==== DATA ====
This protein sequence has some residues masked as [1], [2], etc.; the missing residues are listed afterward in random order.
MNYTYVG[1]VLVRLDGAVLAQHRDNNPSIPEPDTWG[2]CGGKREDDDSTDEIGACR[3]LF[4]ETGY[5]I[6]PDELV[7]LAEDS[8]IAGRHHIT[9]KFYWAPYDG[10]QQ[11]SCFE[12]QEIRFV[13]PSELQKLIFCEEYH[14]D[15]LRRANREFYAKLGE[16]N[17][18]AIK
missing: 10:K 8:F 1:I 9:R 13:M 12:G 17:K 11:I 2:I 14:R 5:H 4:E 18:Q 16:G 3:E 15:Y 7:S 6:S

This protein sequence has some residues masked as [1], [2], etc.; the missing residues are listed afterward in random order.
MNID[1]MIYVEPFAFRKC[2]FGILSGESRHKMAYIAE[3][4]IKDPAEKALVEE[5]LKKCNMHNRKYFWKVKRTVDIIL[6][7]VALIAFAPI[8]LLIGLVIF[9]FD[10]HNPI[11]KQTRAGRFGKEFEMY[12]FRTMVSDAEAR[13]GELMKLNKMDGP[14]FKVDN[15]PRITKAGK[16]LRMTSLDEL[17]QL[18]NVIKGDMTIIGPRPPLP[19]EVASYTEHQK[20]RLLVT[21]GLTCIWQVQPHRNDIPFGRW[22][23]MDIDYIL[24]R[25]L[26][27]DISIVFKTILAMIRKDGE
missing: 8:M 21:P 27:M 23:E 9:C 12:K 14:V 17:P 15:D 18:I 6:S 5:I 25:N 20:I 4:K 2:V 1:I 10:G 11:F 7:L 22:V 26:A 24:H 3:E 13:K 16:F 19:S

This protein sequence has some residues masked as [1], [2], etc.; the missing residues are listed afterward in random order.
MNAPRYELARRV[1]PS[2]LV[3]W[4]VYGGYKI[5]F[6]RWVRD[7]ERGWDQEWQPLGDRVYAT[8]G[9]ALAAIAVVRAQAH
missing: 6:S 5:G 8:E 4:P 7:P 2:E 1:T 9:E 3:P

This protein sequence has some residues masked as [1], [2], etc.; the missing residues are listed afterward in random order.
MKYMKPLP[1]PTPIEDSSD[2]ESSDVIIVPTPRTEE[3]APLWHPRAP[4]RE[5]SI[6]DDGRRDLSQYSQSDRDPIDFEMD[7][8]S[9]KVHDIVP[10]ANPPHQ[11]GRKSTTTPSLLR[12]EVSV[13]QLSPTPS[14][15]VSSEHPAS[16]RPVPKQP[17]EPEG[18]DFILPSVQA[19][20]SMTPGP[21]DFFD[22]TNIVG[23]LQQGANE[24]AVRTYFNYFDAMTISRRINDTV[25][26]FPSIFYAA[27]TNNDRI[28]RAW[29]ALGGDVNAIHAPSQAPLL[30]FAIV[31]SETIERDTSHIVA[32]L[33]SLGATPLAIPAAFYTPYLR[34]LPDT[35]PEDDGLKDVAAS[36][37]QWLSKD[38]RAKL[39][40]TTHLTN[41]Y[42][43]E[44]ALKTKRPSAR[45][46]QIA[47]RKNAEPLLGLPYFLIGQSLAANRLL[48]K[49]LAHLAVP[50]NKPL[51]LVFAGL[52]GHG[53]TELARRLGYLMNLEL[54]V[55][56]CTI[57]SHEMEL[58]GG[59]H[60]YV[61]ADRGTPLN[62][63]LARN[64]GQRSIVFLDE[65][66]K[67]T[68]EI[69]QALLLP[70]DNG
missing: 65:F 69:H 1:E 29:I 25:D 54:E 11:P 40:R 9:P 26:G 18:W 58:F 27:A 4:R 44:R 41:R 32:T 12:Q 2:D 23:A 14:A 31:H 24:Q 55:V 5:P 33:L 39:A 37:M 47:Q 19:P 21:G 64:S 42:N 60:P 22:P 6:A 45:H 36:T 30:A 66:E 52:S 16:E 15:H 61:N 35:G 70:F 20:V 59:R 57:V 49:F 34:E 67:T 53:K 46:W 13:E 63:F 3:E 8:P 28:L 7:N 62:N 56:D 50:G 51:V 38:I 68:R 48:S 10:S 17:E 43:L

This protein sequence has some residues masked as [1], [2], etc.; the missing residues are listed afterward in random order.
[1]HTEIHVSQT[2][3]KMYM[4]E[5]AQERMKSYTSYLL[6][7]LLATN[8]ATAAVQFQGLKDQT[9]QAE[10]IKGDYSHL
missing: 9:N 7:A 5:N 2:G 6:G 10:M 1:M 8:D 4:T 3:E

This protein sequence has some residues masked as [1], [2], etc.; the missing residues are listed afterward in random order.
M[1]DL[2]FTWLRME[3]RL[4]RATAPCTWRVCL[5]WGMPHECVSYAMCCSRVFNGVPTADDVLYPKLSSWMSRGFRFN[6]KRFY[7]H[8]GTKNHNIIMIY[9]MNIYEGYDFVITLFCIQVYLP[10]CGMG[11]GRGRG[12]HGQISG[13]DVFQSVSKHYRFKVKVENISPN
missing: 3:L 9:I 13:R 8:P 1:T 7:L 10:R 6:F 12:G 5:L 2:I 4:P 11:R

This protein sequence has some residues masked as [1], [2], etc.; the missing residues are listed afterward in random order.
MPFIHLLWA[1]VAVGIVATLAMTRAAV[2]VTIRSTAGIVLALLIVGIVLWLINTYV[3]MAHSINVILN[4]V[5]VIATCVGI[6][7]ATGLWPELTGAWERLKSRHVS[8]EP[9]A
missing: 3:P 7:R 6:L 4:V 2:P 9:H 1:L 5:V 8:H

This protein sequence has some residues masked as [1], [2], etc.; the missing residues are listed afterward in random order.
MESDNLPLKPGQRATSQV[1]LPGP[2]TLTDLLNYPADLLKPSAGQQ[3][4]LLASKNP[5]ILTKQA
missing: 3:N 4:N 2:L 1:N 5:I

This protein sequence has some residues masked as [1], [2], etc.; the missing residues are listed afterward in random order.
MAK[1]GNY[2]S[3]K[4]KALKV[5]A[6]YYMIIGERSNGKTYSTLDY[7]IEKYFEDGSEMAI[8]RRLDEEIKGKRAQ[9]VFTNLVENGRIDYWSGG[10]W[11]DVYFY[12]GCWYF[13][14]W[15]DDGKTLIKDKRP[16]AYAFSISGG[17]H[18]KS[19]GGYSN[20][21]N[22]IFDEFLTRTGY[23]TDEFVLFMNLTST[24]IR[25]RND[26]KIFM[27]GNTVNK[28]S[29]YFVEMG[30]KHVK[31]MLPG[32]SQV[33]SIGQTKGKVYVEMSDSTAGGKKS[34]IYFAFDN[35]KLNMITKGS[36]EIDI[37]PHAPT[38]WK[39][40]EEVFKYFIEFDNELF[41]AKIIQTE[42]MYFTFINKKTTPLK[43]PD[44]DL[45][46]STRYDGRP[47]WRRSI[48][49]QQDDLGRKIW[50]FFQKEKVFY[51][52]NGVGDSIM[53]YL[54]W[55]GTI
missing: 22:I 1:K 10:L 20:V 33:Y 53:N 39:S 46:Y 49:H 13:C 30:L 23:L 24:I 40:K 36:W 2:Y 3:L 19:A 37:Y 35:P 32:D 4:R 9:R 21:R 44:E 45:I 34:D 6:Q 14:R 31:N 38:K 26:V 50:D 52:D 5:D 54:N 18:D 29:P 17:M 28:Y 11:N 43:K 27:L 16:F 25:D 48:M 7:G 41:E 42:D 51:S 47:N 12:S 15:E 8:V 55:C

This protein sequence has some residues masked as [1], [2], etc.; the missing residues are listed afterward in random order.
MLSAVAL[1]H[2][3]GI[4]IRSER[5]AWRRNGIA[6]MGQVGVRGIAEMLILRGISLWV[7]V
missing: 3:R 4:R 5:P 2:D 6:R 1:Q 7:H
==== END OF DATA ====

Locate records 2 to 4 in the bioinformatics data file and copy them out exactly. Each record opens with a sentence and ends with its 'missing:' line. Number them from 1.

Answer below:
This protein sequence has some residues masked as [1], [2], etc.; the missing residues are listed afterward in random order.
MNID[1]MIYVEPFAFRKC[2]FGILSGESRHKMAYIAE[3][4]IKDPAEKALVEE[5]LKKCNMHNRKYFWKVKRTVDIIL[6][7]VALIAFAPI[8]LLIGLVIF[9]FD[10]HNPI[11]KQTRAGRFGKEFEMY[12]FRTMVSDAEAR[13]GELMKLNKMDGP[14]FKVDN[15]PRITKAGK[16]LRMTSLDEL[17]QL[18]NVIKGDMTIIGPRPPLP[19]EVASYTEHQK[20]RLLVT[21]GLTCIWQVQPHRNDIPFGRW[22][23]MDIDYIL[24]R[25]L[26][27]DISIVFKTILAMIRKDGE
missing: 8:M 21:P 27:M 23:E 9:C 12:K 14:V 17:P 15:D 18:I 6:S 5:I 25:N 20:I 4:K 2:V 1:I 10:G 11:F 7:L 22:V 26:A 24:H 3:E 13:K 16:F 19:S

This protein sequence has some residues masked as [1], [2], etc.; the missing residues are listed afterward in random order.
MNAPRYELARRV[1]PS[2]LV[3]W[4]VYGGYKI[5]F[6]RWVRD[7]ERGWDQEWQPLGDRVYAT[8]G[9]ALAAIAVVRAQAH
missing: 6:S 5:G 8:E 4:P 7:P 2:E 1:T 9:E 3:P

This protein sequence has some residues masked as [1], [2], etc.; the missing residues are listed afterward in random order.
MKYMKPLP[1]PTPIEDSSD[2]ESSDVIIVPTPRTEE[3]APLWHPRAP[4]RE[5]SI[6]DDGRRDLSQYSQSDRDPIDFEMD[7][8]S[9]KVHDIVP[10]ANPPHQ[11]GRKSTTTPSLLR[12]EVSV[13]QLSPTPS[14][15]VSSEHPAS[16]RPVPKQP[17]EPEG[18]DFILPSVQA[19][20]SMTPGP[21]DFFD[22]TNIVG[23]LQQGANE[24]AVRTYFNYFDAMTISRRINDTV[25][26]FPSIFYAA[27]TNNDRI[28]RAW[29]ALGGDVNAIHAPSQAPLL[30]FAIV[31]SETIERDTSHIVA[32]L[33]SLGATPLAIPAAFYTPYLR[34]LPDT[35]PEDDGLKDVAAS[36][37]QWLSKD[38]RAKL[39][40]TTHLTN[41]Y[42][43]E[44]ALKTKRPSAR[45][46]QIA[47]RKNAEPLLGLPYFLIGQSLAANRLL[48]K[49]LAHLAVP[50]NKPL[51]LVFAGL[52]GHG[53]TELARRLGYLMNLEL[54]V[55][56]CTI[57]SHEMEL[58]GG[59]H[60]YV[61]ADRGTPLN[62][63]LARN[64]GQRSIVFLDE[65][66]K[67]T[68]EI[69]QALLLP[70]DNG
missing: 65:F 69:H 1:E 29:I 25:D 54:E 11:P 40:R 9:P 26:G 18:W 58:F 27:A 4:R 44:R 41:R 32:T 12:Q 2:D 23:A 14:A 31:H 24:Q 55:V 5:P 33:L 39:A 37:M 47:Q 19:P 21:G 64:S 42:N 60:P 22:P 6:A 45:H 36:T 30:A 66:E 52:S 16:E 15:H 61:N 35:G 70:F 20:V 59:R 57:V 49:F 34:E 67:T 53:K 46:W 13:E 63:F 3:E 8:P 28:L 7:N 62:N 56:D 50:G 51:V 38:I 68:R 48:S 10:S 17:E 43:L